My friend Steve Jaskolka is an avid fisherman and he likes nothing better than to spend evenings fishing for striper off the piers at Prescott Park in Portsmouth, NH and also across the Piscataqua River in Kittery, ME. He is quite successful and I have been the pleased recipient of many fine stripers. I say, "you catch ‘em, I’ll cook ‘em!"
Cleaning fish was never one of my favorite chores, in fact I dislike it entirely, so early on I tried to figure out a way to process the striper that would reduce my work yet lead to a tasty treat. I got lucky. I figured out that I could gut the things, remove the head and tail, spread them open and cut the small bones down one side of the spine but not penetrating the skin, resulting in a kind of butterflied fish. What I didn’t have to do was scale or filet the fish/remove the skin or fins. That really appealed to my lazy side!
But how would one cook such a strange thing? The answer was to put some aluminum foil on a broiling pan and the fish on the aluminum foil, skin side down. Then I coated the fish flesh with butter and broiled it for the minimum time, based on weight/thickness.
The result was a delicious fish that resembled crab in mildness and sweetness and it was very tender and moist. The best part was/is that removing the broiled flesh from the bones and skin was super easy. All in all it is a real winner. Thanks, Steve!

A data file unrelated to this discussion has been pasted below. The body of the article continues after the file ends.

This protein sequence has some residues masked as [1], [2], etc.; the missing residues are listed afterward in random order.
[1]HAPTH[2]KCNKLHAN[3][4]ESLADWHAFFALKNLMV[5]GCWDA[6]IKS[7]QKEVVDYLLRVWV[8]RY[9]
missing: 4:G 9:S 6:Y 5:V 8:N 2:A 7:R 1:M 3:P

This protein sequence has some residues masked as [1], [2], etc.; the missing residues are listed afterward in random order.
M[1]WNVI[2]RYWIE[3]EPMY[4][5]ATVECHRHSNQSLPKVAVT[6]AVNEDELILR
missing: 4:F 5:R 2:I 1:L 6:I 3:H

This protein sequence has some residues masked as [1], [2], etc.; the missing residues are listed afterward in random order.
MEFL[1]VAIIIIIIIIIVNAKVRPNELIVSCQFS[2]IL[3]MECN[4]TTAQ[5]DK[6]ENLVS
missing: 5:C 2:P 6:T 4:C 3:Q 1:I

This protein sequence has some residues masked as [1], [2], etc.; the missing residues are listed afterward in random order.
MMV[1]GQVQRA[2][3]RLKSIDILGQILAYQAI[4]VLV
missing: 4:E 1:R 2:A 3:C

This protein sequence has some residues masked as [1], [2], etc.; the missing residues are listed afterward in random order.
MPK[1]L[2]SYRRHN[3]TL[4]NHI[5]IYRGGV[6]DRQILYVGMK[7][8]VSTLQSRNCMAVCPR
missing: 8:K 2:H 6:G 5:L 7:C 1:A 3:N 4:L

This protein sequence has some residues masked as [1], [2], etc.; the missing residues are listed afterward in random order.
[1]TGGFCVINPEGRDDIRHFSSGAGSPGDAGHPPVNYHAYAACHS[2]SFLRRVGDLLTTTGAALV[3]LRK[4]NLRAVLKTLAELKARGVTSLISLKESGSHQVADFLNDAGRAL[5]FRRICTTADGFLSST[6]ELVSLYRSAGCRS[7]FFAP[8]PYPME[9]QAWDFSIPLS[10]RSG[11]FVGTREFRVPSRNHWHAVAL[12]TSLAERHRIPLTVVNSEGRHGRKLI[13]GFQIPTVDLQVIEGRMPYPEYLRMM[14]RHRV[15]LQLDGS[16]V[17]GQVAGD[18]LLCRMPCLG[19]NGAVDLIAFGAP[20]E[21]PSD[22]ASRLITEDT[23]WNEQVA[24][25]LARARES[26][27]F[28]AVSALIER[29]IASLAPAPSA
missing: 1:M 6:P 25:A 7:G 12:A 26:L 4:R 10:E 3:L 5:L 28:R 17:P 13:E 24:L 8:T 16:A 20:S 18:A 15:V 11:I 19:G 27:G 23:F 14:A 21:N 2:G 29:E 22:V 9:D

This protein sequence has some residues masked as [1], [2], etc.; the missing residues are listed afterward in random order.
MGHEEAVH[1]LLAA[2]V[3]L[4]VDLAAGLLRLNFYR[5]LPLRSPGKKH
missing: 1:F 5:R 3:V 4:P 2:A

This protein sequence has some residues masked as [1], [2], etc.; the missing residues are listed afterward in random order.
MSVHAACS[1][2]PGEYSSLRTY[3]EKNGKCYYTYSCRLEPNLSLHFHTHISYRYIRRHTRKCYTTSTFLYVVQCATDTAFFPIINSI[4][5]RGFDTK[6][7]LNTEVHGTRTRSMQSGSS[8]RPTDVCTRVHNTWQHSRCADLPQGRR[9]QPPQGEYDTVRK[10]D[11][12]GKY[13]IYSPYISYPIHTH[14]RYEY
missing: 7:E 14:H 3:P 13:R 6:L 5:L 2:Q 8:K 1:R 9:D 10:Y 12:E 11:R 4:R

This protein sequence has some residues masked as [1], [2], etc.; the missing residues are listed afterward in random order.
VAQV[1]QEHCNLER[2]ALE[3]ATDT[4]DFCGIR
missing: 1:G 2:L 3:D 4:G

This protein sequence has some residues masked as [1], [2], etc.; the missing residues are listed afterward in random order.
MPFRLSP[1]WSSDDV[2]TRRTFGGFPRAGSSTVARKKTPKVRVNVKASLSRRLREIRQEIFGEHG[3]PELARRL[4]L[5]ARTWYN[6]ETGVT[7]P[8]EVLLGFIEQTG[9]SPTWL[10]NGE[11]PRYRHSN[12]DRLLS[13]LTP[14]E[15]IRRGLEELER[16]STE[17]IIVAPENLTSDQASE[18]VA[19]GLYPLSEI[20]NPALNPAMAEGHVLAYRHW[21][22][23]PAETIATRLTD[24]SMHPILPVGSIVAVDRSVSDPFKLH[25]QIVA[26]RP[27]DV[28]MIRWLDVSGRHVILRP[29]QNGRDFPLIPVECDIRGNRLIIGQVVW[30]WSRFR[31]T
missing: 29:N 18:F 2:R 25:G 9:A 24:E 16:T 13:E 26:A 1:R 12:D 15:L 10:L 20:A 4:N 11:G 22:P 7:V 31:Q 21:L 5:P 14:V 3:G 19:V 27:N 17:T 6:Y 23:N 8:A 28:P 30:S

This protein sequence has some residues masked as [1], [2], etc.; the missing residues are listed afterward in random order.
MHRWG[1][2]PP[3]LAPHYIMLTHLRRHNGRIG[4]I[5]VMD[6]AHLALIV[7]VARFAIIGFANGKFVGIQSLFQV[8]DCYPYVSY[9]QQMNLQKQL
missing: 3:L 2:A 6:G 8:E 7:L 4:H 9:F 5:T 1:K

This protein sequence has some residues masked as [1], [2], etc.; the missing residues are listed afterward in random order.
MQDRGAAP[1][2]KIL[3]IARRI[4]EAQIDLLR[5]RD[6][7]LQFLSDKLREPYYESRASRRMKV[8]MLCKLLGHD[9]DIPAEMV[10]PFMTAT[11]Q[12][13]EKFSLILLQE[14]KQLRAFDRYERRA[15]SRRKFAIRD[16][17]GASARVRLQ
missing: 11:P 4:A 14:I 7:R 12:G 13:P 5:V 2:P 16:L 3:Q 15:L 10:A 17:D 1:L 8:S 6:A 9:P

Don’t let this, uh, complicated recipe put you off … just know that this is pure serendipity. As the old saying goes … "Even a blind pig finds an acorn sometime!"
One or more fresh (as in very recently caught) striper fish.
Clean and prepare the fish per the above recipe description. Broil it in a preheated 300ºF oven for 10 to 15 minutes based on the size of the fish. The top of the fish should be four to five inches below the heating element.
Pre-warm a serving platter in the bottom part of the oven while the fish is broiling.
Test the fish for doneness at five minute intervals by cutting the flesh and seeing if there is no raw flesh left in the thickest area. If the surface of the fish is becoming too well done before the interior is cooked then move the fish further away from the heating element, cover the surface with aluminum foil, and finish the cooking using a baking cycle instead of the broiler element.
Serve the fish on the pre-warmed platter with salt and pepper. Let each guest remove the flesh to his/her plate with a serving fork.
Enjoy. This dish goes well with French fries and coleslaw and beer.